Friday, 30 October 2009

Handover Carnival 9

Well folks, here it is, the latest monthly Handover Carnival. The theme for this month is all about the small people we deal with, so without further ado, allow me to introduce:

Kids - Seen and not Hurt

I'm going to start this month's with a post from the Grumpy Dispatcher, who suggests a list of kit that is not part of our emergency stocks, but will probably help even more with our treatment. Remember that you're not only treating a condition. You're treating a person. Read it here.

Read it? Good. Our next post is from Mack505 and tells how calls dealing with kids have the potential of turning a sleepy medic into a sleepless one.

Epijunky, drawing on her experiences as both a mom (or mum in these shores...) and a medic, reminds us that we are all human, with human feelings and emotions, and that it's OK to let them get to us sometimes.

Over at Rescuing Providence, you can read about the way kids capture the hearts and minds of even the toughest EMS and Fire crews, and that even the Bullies on the block are reduced to baby babble.

Back in the UK and up in the Welsh mountains, Hypoxic Witterings gives us two views of the same emergency. One from the rescue team, and one from a bystander who watched helplessly as the drama unfolded.

BasicsDoc, who I've personally had the honour of working alongside, has sent in a post about a call that's both haunting and heartbreaking, showing how families often cling to the smallest details in their despair.


I've also had a couple of entries from blogs that I had not heard of or come across before. This is partly the reason for the Carnival, so I was pleased that it was serving its purpose. The first came from Dispatches From the Street. It shows the internal conflict we often have with a very sick child asking very pertinent questions. Do you lie or do you tell the whole truth?

The next blog I've been introduced to is one called Just My Blog. Here I read about children getting hurt due to the laziness or otherwise of the so-called responsible adults. Sometimes we're no better than the kids.


Lumo tells a story on a similar theme that's not really theirs, and gives an insight into what happens in an A&E department when they don't have the "luxury" of being forewarned of the horrors about to be unleashed, and how it doesn't always have to be personal experience that leaves a lasting impression.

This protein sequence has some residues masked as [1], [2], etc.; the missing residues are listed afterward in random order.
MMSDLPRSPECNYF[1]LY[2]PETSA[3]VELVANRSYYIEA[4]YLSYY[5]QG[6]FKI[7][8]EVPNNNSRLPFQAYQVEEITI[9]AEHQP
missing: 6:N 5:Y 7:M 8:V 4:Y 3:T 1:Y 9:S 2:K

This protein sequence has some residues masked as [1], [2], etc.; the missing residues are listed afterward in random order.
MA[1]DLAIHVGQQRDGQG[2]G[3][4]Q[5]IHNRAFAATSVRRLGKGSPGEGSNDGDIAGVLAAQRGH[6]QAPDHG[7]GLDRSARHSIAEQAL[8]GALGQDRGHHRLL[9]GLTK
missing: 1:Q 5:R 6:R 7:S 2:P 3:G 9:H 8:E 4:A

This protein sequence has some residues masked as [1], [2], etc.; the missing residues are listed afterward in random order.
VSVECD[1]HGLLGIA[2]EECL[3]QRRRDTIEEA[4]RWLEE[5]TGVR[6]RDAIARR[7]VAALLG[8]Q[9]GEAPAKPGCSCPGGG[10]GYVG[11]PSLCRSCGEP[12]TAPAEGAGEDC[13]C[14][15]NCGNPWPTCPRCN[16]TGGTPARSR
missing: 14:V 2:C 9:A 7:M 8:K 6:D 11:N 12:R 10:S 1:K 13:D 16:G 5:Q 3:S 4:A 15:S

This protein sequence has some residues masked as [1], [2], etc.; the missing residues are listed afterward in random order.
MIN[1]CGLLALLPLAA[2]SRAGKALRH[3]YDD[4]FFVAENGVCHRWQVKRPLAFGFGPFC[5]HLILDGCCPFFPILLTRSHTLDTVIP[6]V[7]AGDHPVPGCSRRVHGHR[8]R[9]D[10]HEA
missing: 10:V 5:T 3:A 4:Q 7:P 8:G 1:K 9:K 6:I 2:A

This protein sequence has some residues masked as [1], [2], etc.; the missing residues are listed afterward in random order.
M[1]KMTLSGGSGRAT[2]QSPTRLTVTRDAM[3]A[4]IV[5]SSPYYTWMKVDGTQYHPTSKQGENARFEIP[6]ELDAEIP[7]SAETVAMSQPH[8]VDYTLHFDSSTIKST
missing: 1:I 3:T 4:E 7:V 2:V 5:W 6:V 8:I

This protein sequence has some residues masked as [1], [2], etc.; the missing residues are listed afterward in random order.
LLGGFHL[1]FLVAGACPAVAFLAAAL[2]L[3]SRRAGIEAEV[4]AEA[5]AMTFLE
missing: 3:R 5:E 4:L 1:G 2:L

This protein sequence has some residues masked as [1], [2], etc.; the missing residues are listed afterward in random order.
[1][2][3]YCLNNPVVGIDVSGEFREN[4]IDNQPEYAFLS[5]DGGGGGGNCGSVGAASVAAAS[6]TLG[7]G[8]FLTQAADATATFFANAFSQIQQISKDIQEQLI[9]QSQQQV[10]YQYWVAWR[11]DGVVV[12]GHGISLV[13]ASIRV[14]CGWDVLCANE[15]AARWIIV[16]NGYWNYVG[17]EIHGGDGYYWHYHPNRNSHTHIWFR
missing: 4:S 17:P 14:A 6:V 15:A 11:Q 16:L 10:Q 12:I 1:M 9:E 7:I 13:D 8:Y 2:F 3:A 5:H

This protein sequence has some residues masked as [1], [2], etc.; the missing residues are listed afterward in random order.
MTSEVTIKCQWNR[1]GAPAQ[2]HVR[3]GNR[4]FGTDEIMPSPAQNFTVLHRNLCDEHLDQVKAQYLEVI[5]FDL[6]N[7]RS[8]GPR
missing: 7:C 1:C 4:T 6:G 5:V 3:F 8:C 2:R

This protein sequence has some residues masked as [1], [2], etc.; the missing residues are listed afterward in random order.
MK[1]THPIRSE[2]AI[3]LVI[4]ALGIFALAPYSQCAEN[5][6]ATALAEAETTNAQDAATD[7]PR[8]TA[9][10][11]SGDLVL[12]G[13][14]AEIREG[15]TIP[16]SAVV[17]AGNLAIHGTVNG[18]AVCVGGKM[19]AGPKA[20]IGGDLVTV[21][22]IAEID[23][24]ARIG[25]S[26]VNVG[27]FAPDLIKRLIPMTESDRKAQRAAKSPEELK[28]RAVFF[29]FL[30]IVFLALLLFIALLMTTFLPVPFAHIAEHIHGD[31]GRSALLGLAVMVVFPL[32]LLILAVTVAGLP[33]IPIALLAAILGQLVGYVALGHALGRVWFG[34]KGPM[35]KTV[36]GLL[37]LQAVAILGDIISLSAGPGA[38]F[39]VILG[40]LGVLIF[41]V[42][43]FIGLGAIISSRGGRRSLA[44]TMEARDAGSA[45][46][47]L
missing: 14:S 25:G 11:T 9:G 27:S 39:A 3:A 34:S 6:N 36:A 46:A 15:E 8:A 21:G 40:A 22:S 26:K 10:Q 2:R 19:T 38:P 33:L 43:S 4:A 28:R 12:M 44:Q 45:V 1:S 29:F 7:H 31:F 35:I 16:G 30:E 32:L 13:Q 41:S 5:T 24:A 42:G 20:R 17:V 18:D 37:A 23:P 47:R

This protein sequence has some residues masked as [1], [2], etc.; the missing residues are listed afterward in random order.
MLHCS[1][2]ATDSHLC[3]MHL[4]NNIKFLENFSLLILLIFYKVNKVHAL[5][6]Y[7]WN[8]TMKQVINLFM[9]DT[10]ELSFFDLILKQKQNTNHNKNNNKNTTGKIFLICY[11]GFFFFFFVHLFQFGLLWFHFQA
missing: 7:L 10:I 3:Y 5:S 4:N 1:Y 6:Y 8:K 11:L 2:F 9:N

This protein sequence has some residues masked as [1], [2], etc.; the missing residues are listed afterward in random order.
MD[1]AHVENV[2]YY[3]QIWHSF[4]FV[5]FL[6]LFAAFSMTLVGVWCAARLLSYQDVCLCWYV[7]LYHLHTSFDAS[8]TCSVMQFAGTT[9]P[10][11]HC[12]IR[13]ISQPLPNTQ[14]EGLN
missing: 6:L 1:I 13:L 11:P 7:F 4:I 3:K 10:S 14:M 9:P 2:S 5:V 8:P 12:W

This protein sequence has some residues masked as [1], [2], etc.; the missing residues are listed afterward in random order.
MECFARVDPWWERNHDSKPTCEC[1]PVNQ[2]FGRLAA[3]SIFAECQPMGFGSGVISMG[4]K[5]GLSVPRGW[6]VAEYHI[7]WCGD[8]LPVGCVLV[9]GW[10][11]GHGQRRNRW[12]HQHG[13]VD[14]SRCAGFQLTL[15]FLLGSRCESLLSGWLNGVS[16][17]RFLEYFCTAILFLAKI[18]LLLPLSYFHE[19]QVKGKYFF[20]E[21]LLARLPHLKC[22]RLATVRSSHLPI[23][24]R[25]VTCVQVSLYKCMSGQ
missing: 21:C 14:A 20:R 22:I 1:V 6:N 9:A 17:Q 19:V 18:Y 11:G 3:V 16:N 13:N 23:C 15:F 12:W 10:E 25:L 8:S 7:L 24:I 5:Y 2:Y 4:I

Almost last but most certainly not least, I'd like to give the floor to Mark over at 999Medic, the originator of the Handover Carnival. This is all his fault.
Mark's view is one of mixed memories, from how children leave us all traumatised, to the small people who steal our hearts. From the calls we hope never to attend, to kids who are nothing but sheer inspiration for all the adults around them. We all have much to learn.

The next Handover Carnival is to be held over at The Happy Medic, who whilst planning for his edition, sent in his entry for this one. Sounds like his fire skills as well as EMS ones were going to be required, or maybe not...
The theme for the next Carnival is "Close Call", stories of a time when you or your patient cheated death, which left you with a reinforced idea of how life is precious, just in time for Thanksgiving. Entries by the 23rd of November, to be published on the 27th.
Thus closes this month's Handover Carnival. It has left me with much to think about, a great deal to be inspired by, and a huge amount to be thankful for. I hope you feel the same.


CrazyNewt said...

Well, geez. I just read each and every one of these, and there goes my good mood! Still, some amazing stories here. Great subject, put together well. Just, y'know, depressing.

I never understood my friends that love working in pediatrics.

The Happy Medic said...

Great handover, sobering, but a good way to change my mood this morning. I went from frustrated, to sad, to appreciative. And welcome new contributors, see you next month from England!

Michael Morse said...

Another great addition to the Handover! Thanks for putting it together so well.

The Grumpy Dispatcher said...

I deliberately submitted a non-depressing post because I knew some would surely be emotionally-charged. And then he puts it at the top so you forget my feeble attempt at a feel-good buzz by the time you're done! So much for that idea, heh! ;)

Good contributions, all. Thanks.